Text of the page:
3Racing F113 Build Overview
My love for F1 began as a child, watching Damon Hill battle Michael Schumacher in the infamous 1994 Australian Grand prix. Fast forward 20 years and I’ve got a chance to build and race a 1/10th scale open-wheel chassis of my own in the shape of the 3Racing F113 Formula 1 kit.
We start with the F113 chassis, a box measuring 430 x 225 x 115mm. The completed kit promises to be 410x200x95 with a wheelbase of 270mm and a weight of around 1100g.
We will be re-using the excellent 3Racing wrench set, along with some pliers, scissors, knives and files to tidy some of the pieces up. You will also need some thread lock and some superglue (not pictured).
As with other 3Racing kits, the parts are bagged up and labeled. There is a lot more ‘cross packing’ than in our drift car build; Often you will be asked to find screws from bag one when quite far through the manual. I’d advise keeping them all in a tray as you are offered few spares.
We start to construct the rear subframe with its fancy anodized motor mounts.
Then it’s time to build the rear axle. Careful opening the smaller bags, picking up all those small ball bearings off of the floor is no fun. Pay careful attention to which thrust bearing goes where when building this complicated axle up. Fit the grub screw into the cap before slipping it into the end tube to tighten it down.
You then fit the correct axle spacer depending on what ride height you decide on, we went for stock.
A quick snap of the rear subframe with the axle in place.
Here is the graphite deck, shown built with the stands and plastic arms fitted to let the rear sub-frame flex. The rear deck shown at the back has a centrally mounted swivel point and is also mounted to two sprung tie arms.
The front end has two anodized parts that support the lower arm and upper arm mounts. Here we have fitted the lower arms with the droop screws sat on metal plates.
We then added the front graphite bulkhead to provide the upper suspension mount points and the nosecone mount.
The lower arms fitted with the ball joints for the front suspension.
Building the shocks can be a laborious process. Filling them with the included #700 oil, makes for some firm dampening. Ensure you line up the damper shaft correctly when screwing in the grub screw. Here are the shocks built and mounted.
Upper arms, ball cap and knuckle arms in place on the front left.
I neglected to take more detailed photos at this stage but the rear subframe has a central rolling damper that resists shear motion across the rear of the chassis. It connects (with no spring) the rear subframe upper plate with the graphite chassis roll plate.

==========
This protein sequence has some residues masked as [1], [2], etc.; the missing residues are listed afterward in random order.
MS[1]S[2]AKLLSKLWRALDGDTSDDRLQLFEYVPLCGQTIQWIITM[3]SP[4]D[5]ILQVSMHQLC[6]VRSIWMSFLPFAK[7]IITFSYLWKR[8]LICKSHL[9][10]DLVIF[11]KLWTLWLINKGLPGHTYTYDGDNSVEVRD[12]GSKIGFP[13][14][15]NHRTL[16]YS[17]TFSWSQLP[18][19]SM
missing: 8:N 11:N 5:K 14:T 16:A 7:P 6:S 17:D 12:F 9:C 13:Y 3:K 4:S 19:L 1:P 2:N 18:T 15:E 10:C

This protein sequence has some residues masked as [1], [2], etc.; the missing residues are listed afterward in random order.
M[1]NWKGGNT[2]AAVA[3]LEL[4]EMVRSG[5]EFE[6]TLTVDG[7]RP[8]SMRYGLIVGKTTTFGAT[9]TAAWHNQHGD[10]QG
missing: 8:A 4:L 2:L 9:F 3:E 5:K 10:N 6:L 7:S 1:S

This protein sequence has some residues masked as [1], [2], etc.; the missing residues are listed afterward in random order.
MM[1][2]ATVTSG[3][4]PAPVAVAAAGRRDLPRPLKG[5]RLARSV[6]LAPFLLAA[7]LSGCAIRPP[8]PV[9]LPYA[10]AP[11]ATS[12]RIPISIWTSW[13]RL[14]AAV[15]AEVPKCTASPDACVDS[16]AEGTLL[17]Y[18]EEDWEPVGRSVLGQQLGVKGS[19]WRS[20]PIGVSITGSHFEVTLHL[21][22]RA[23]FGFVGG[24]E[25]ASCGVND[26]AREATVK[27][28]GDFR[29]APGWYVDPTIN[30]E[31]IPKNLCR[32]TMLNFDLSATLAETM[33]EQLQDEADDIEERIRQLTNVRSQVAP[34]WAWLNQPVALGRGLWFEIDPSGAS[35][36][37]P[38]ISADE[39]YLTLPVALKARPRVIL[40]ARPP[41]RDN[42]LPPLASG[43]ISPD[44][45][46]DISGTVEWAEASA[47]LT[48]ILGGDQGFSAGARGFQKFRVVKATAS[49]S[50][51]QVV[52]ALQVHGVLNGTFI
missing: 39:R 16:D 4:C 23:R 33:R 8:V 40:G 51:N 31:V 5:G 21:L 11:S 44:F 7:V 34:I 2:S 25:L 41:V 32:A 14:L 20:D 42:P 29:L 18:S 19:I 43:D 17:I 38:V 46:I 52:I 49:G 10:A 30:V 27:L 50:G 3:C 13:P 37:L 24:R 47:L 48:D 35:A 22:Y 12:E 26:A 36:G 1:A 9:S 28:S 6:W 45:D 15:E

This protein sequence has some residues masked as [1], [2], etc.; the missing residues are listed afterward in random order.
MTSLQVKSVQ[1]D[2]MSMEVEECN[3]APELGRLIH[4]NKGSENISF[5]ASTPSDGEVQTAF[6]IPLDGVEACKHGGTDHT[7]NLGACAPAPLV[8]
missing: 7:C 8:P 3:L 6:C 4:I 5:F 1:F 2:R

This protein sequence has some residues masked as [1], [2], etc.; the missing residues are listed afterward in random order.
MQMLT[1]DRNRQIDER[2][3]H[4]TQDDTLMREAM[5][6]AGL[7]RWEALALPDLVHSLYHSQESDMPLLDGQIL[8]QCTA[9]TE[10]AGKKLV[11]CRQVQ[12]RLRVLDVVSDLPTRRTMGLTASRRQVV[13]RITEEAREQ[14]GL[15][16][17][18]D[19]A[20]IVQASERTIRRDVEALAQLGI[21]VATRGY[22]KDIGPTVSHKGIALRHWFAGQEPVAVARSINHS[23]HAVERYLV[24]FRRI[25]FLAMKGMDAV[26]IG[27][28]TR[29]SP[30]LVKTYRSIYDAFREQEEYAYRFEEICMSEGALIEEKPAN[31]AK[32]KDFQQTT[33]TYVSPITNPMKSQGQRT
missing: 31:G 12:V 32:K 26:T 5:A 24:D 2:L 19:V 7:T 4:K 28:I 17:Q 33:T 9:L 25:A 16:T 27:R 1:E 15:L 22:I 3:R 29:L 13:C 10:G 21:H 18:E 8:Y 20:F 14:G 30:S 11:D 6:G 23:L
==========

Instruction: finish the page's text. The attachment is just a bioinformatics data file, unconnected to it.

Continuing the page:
This is paired with a single, large rear shock running softer #350 oil, all built up ready for mounting at a later stage.
The kit comes with mounts for a low profile servo. We opted for this lightweight Savox SC-1251MG coreless 9KG servo. It is attached to two plastic mounts that sit on the anodized piles and leave the servo at a 45degree angle to the chassis.
You can mount a full-size servo in the chassis if you are willing to trim the mounting tabs off of both ends. You will need a set of vertical servo mounts that are not included in the standard kit to affix the servo to the chassis plate.
With the servo mounted in place we could attach the steering arms and complete the front end.
Our bundle includes the Speed Passion Champion Combo Set. This includes a motor, esc and all the drivetrain wiring, pre-terminated and ready to install. Please note that this bundle edition does not include the program card or USB cable.
It was time to add the speed controller. The competition combo set comes with the Reventon S speed controller. The loom comes preinstalled with a deans connector and pre-terminated for plug and play compatibility with the bundled motor. With a max continuous current of 40A, this ESC has built in temperature and voltage sensors to get the most out of your setup. The programming card, USB cable and expansion module are not included, but purchasing them separately will allow you to update the firmware and also update settings via Bluetooth or a wireless network.
The brushless motor that comes with the combo is a 17.5R ‘turn’ motor from the ‘World Champ Gene Competition 3.0’ range. It has push connectors in the end that you will need to pull out with pliers before plugging in the (pre-terminated) leads from the ESC. It also includes the multi-pin sensor lead, seen here with the factory webbing and heat shrink in place.
The mod of the spur gear is a little different at 0.4. We ordered this 20 tooth pinion in from HPI Racing especially.
With the motor in and fitted, we used just two screws in the anodized concave washers but three are provided to hold it in place.
Getting closer to the end of the build, the pace picked up as I get excited to drive it so excuse the lack of photos at this stage. We mounted a full-size battery on the chassis floor. If you have a shorter battery the kit does come with a set of battery mounts that screw through the floor to hold it further forward, leaving more space behind for radio gear. The graphite top deck is screwed in place and the rear shock is mounted.
The last step for the chassis is adding the wheels. The tyres come pre-fitted in the box. Note that the fronts use these small washers on the outside as well as a pair of bearings per wheel.
Whereas the rears are simply attached to the rear axle with wheel nuts.
Here are some photos of the completed chassis with the front and rear wings installed.
The completed front end showing the steering and suspension setup.
Some close ups of the ‘business’ end.
We attached a spare HK GT2 radio set to this that we had lying around. For now we have mounted the receiver and the speed controller to the side of the battery with some double-sided tape but this is not the final solution.
The final chassis, ready for testing and configuration.